Prior fTMS studies have explored cortical mechanisms of response inhibition in healthy adults using GNG14 and SST tasks15,16,21. Furthermore, one study showed that a single dose of methylphenidate changed motor cortical physiology of healthy adults during an fTMS/GNG experiment.22 To date, there are two groups that have published pediatric fTMS studies using GNG task to characterize cortical physiology of ADHD23 and Tourette Syndrome17. There is currently no published fTMS study utilizing SST in the pediatric population.

A critical issue in fTMS studies, to a much greater extent than rest-alone TMS studies, is muscle artifact. Standardized surface electromyography (EMG) measures of amplitude and latency from motor-evoked potentials (MEP) must not be contaminated by muscle artifact. So, for example, to study cortical changes in preparation for a movement in a reaction time study, TMS pulses must be precisely timed to occur after a GO signal but prior to an individual's reaction time. Thus in any task, it is critical to ensure that TMS pulses are occurring at a time when the motor response has not yet begun, and that the participant is comfortable and able to maintain the relevant muscle at rest. This can be exceptionally problematic with hyperkinetic children who may naturally have extraneous movements and who may keep their arm and hand tensed throughout a reaction time game.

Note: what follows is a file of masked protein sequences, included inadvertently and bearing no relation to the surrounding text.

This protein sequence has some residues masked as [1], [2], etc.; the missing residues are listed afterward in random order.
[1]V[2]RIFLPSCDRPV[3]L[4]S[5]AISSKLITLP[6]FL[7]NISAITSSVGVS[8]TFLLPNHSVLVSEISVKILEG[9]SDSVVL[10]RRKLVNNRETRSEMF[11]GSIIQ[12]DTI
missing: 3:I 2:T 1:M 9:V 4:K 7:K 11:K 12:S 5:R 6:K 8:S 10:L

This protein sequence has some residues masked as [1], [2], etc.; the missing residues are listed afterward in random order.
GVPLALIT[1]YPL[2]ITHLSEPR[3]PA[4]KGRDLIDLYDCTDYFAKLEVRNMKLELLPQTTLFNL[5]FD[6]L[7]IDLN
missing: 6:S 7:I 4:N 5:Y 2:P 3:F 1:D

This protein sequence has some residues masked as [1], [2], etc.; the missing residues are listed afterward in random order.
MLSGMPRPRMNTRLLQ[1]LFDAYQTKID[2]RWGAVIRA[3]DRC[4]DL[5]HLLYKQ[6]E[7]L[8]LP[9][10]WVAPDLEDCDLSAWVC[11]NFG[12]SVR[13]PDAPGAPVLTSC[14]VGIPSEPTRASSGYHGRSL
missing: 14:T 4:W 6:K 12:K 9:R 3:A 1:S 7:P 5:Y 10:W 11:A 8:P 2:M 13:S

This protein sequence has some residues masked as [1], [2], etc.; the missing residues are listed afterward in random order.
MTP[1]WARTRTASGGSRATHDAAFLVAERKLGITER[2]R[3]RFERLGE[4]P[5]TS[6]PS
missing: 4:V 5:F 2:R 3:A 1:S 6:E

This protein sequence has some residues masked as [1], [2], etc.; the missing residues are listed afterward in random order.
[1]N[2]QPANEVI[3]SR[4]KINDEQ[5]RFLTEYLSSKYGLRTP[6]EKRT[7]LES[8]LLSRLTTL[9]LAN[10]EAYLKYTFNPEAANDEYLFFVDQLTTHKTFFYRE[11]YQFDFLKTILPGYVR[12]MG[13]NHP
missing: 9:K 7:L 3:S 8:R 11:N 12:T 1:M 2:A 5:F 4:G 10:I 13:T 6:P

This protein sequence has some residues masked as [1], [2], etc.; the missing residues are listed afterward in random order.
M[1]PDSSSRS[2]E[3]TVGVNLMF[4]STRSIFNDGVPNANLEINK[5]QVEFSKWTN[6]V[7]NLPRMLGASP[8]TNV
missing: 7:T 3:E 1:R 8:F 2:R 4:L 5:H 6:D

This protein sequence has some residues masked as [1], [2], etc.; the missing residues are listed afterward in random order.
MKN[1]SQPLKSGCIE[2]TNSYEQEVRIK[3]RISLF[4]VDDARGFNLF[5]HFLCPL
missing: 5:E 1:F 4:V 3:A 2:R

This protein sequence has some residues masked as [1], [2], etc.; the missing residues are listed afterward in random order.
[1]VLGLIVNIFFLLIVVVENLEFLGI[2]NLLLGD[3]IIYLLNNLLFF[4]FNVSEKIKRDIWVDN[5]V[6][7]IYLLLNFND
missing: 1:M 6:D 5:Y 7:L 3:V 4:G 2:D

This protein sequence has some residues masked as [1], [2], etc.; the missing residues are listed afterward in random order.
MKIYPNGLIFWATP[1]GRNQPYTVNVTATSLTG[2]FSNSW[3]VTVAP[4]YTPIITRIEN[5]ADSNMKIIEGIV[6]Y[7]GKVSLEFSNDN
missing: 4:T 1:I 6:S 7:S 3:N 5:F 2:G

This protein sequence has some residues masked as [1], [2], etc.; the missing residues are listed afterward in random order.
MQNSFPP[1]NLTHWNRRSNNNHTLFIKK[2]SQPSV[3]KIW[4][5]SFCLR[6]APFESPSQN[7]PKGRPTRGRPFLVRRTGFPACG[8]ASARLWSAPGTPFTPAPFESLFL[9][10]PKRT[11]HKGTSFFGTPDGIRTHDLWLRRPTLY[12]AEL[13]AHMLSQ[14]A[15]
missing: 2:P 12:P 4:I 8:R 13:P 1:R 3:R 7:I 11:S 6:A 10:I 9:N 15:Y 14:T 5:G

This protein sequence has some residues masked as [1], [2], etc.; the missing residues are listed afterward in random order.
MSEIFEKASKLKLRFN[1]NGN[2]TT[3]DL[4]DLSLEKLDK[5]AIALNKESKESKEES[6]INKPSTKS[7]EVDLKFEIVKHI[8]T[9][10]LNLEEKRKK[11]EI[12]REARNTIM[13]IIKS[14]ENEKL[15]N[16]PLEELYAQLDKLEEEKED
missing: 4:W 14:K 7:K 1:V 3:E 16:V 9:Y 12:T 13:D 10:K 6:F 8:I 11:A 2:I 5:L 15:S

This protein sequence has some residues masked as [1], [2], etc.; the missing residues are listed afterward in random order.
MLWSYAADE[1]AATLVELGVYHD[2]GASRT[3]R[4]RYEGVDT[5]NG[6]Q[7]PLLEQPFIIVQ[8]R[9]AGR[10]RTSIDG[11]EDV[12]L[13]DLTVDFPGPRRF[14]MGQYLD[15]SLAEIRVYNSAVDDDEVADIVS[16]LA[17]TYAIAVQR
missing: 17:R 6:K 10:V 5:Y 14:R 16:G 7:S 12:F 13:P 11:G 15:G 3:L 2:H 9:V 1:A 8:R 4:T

The aim of the present study is to develop a version of the Slater-Hammel SST that is child-friendly and suitable for studying primary motor cortex (M1) physiology. This task should be 1) easily understandable for children, 2) relatively easy to complete for children and 3) compatible with online TMS.

Subscription Required. Please recommend JoVE to your librarian.